The TreatmentThe second book finished this week was also a thriller but this time of the YA variety. Another NetGalley pick, The Treatment by C.L. Taylor is about a girl who receives a note from her brother that suggests the reform school he has been sent to is less about reform and more about brainwashing. When no one believes her she’s forced to take matters into her own hands and infiltrate the school to get to her brother.

I think this is Taylor’s first YA story and it’s a pretty good attempt. It’s definitely very readable and I finished the whole story in a few hours. I would have liked something a bit more invasion of the body snatchers and I do think some things were a little too convenient but it certainly kept me engrossed.

Frozen Charlotte

The third and final book finished this week was Frozen Charlotte by Alex Bell. It’s a very creepy YA horror story about a girl, Sophie, who goes to stay with distant relatives who live in an old schoolhouse on the Isle of Skye. There are some tiny little dolls that might be evil, characters with issues, strange noises and visions and just lots of general spookiness. I do think there were some issues with the writing (it’s lacking a little subtlety and depth) but it did creep me out which is probably the most important thing.


Reading Next

I have a few more book events coming up over the next week so may not have a lot of reading time but if I manage to finish my current reads I think I’m going to try and pick up either The Boy on the Bridge by M.R. Carey or ARC of Invictus by Ryan Graudin. There is a possibility I will be looking for something completely different so may end up picking up The Break by Marian Keyes or A Semi Definitive List of Worst Nightmares by Krystal Sutherland.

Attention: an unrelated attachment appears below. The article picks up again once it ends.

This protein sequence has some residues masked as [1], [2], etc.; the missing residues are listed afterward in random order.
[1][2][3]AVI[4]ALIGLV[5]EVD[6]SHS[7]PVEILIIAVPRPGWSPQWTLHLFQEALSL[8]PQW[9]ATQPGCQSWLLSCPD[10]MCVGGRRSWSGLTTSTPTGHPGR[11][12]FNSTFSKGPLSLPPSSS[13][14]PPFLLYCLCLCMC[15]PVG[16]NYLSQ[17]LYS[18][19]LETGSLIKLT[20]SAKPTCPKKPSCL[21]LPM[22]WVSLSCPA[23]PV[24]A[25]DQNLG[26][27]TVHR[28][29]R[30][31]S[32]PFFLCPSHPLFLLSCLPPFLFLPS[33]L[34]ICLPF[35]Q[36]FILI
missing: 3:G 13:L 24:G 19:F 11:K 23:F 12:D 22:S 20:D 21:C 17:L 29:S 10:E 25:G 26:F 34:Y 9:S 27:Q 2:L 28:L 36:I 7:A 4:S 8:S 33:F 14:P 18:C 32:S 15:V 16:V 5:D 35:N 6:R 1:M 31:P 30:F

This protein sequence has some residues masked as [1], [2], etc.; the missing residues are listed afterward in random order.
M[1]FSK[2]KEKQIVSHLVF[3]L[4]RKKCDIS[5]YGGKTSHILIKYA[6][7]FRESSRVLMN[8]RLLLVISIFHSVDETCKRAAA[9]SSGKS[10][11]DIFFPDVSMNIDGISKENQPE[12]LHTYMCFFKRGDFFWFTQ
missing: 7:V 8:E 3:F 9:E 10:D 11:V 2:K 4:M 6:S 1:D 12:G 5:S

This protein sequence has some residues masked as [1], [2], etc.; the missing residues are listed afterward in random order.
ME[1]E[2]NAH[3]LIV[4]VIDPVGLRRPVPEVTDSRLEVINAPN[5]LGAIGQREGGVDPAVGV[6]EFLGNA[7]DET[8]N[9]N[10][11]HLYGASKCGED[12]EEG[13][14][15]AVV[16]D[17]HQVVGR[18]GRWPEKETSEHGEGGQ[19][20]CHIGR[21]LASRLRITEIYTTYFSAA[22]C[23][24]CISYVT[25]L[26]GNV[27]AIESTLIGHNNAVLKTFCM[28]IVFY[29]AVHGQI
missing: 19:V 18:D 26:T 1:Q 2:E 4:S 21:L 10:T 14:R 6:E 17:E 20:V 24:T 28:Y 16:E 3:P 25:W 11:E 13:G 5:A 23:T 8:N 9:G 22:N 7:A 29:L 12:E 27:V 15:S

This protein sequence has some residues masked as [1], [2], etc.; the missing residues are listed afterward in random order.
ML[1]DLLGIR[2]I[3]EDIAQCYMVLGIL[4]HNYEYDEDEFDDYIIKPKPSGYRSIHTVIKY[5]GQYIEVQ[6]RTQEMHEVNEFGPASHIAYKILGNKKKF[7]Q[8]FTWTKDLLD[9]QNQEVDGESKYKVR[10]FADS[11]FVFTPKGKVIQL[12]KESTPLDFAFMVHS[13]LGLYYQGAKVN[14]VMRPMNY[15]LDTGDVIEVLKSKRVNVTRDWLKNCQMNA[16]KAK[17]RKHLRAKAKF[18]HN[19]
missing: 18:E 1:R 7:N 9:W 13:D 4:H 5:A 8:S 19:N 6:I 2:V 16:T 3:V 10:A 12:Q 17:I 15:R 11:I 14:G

The Boy on the BridgeThe BreakInvictusA Semi-Definitive List of Worst Nightmares

Have you read any of the books on my list this week? Any others you’d recommend? As always please feel free to leave comments and links below.

Happy Wednesday Everyone!!!

My Top Ten Reads in the 80’s and 90’s

Top Ten Tuesday is an original weekly meme created by The Broke and the Bookish. Each week they post a new Top Ten list. All they ask is that you link back to The Broke and the Bookish on your own Top Ten Tuesday post and, if you want to, add your name to the Linky widget on that day’s posts (typically put up midnight EST on Tuesday) so that everyone can check out other bloggers lists!

The theme for this weeks Top Ten is a back to school freebie which, given I haven’t actually been at school for around 20 years (yep I am that old), seemed like it might be a bit of a challenge. Originally I was thinking I could go for 10 books I read in school and would like to reread but I could only think of about three (Animal Farm, The Stranger and Sunset Song) so instead I’ve decided to go with the books I chose to read during my school years.


The Worst Witch Series by Jill Murphy

The Worst Witch (Worst Witch, #1)The Worst Witch Strikes Again (Worst Witch, #2)A Bad Spell for the Worst Witch (Worst Witch, #3)